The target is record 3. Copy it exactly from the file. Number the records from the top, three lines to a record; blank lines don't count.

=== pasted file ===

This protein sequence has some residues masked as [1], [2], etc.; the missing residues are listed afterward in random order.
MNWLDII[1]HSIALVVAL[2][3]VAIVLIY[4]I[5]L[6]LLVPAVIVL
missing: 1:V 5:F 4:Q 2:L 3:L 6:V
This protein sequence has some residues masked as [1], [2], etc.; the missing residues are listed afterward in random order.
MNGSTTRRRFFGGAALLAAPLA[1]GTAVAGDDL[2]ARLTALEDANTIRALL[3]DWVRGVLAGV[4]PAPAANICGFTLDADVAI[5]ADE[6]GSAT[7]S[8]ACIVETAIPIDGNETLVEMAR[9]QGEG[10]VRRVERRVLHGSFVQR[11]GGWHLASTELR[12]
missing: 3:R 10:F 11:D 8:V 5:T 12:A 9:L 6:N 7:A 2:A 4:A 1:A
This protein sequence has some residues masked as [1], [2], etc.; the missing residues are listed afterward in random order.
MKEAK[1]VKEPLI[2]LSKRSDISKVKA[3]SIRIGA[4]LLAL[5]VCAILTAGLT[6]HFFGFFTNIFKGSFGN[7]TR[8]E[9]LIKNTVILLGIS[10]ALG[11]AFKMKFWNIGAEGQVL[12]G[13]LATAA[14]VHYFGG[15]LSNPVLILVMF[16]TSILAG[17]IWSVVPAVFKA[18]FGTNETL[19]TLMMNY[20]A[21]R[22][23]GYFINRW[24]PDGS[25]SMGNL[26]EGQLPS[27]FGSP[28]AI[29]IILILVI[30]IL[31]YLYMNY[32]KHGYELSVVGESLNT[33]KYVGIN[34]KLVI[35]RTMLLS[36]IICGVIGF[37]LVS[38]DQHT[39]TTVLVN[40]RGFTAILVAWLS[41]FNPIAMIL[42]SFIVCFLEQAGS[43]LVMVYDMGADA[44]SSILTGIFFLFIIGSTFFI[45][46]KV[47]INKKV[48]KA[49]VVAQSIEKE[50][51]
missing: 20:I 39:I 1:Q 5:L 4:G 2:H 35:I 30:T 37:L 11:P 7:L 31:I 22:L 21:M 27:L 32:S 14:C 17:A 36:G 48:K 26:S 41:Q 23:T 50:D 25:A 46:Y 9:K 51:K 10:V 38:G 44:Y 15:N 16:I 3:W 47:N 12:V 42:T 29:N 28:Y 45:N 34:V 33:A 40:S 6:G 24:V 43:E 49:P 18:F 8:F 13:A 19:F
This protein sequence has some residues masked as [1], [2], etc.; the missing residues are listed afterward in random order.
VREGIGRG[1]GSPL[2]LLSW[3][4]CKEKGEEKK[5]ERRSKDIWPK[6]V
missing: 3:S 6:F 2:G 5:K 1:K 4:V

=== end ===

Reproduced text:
This protein sequence has some residues masked as [1], [2], etc.; the missing residues are listed afterward in random order.
MKEAK[1]VKEPLI[2]LSKRSDISKVKA[3]SIRIGA[4]LLAL[5]VCAILTAGLT[6]HFFGFFTNIFKGSFGN[7]TR[8]E[9]LIKNTVILLGIS[10]ALG[11]AFKMKFWNIGAEGQVL[12]G[13]LATAA[14]VHYFGG[15]LSNPVLILVMF[16]TSILAG[17]IWSVVPAVFKA[18]FGTNETL[19]TLMMNY[20]A[21]R[22][23]GYFINRW[24]PDGS[25]SMGNL[26]EGQLPS[27]FGSP[28]AI[29]IILILVI[30]IL[31]YLYMNY[32]KHGYELSVVGESLNT[33]KYVGIN[34]KLVI[35]RTMLLS[36]IICGVIGF[37]LVS[38]DQHT[39]TTVLVN[40]RGFTAILVAWLS[41]FNPIAMIL[42]SFIVCFLEQAGS[43]LVMVYDMGADA[44]SSILTGIFFLFIIGSTFFI[45][46]KV[47]INKKV[48]KA[49]VVAQSIEKE[50][51]
missing: 20:I 39:I 1:Q 5:L 4:G 2:H 35:I 30:T 37:L 11:P 7:L 31:I 22:L 21:M 27:L 32:S 14:C 17:A 36:G 48:K 26:S 41:Q 23:T 50:D 25:A 46:Y 9:K 51:K 10:V 38:G 44:Y 15:N 16:I 3:W 47:N 12:V 42:T 29:N 28:Y 45:N 34:V 33:A 40:S 6:G 24:V 43:E 49:P 18:F 8:F 13:A 19:F